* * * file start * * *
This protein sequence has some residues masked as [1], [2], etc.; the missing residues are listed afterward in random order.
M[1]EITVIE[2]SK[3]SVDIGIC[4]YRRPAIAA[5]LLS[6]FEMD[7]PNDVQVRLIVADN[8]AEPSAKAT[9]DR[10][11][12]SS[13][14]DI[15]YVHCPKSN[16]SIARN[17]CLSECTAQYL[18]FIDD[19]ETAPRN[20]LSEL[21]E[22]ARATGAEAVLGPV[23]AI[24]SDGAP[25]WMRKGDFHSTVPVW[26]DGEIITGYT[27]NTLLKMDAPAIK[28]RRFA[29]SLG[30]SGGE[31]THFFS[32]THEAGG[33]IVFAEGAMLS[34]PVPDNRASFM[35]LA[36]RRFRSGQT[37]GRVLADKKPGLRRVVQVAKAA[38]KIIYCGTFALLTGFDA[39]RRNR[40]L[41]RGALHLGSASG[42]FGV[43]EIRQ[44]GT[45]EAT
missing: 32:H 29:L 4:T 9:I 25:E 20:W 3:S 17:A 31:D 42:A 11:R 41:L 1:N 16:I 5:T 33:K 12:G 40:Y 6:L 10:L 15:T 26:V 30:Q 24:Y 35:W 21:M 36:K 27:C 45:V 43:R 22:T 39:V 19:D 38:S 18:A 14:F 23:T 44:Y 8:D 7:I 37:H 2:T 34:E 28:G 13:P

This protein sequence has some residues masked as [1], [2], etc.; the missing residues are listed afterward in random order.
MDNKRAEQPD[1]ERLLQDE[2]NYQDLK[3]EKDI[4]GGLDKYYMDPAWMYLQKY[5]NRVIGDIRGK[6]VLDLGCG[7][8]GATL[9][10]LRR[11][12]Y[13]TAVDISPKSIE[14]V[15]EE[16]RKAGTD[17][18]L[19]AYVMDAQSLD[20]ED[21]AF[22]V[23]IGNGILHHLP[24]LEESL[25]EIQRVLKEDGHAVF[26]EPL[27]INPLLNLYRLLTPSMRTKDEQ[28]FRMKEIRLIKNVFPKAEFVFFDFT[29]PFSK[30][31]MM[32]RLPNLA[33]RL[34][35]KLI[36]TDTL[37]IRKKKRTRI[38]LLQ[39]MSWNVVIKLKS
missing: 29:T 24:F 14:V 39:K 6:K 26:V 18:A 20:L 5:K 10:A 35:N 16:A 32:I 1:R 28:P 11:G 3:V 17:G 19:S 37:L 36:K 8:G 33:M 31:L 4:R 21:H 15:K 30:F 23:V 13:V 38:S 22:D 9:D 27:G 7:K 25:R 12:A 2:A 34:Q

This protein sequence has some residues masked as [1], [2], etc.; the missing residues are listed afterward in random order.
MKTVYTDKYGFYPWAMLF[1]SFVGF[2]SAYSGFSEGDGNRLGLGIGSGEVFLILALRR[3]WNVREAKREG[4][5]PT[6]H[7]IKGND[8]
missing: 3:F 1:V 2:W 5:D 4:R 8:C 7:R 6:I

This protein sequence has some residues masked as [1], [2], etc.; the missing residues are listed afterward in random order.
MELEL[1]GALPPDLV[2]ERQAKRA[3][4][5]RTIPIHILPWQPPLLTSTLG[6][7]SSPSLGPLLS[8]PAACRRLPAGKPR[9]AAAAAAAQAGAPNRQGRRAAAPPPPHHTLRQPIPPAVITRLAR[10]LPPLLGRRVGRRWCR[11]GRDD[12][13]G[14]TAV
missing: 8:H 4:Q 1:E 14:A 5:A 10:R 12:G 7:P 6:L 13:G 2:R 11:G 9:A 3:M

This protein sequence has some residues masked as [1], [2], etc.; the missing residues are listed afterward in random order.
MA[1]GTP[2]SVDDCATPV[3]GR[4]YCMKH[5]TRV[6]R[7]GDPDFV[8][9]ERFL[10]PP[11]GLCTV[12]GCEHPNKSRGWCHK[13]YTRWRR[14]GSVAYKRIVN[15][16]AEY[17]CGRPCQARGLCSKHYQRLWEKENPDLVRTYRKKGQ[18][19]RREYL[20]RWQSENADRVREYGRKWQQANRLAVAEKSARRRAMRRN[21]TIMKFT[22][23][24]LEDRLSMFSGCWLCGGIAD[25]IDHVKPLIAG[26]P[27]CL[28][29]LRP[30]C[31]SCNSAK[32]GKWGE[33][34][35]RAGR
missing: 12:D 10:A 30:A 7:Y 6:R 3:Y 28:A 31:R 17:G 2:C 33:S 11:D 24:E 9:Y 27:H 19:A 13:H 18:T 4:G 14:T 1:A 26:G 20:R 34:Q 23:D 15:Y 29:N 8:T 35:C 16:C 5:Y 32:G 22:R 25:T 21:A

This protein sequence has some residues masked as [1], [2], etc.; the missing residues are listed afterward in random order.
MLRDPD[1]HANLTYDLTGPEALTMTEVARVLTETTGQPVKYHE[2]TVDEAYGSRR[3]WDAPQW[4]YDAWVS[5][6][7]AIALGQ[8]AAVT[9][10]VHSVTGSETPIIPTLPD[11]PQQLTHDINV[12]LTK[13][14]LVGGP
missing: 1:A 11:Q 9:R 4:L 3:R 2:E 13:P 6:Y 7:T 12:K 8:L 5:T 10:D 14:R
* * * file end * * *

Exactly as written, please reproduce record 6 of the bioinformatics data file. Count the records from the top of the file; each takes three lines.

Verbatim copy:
This protein sequence has some residues masked as [1], [2], etc.; the missing residues are listed afterward in random order.
MLRDPD[1]HANLTYDLTGPEALTMTEVARVLTETTGQPVKYHE[2]TVDEAYGSRR[3]WDAPQW[4]YDAWVS[5][6][7]AIALGQ[8]AAVT[9][10]VHSVTGSETPIIPTLPD[11]PQQLTHDINV[12]LTK[13][14]LVGGP
missing: 1:A 11:Q 9:R 4:L 3:R 2:E 13:P 6:Y 7:T 12:K 8:L 5:T 10:D 14:R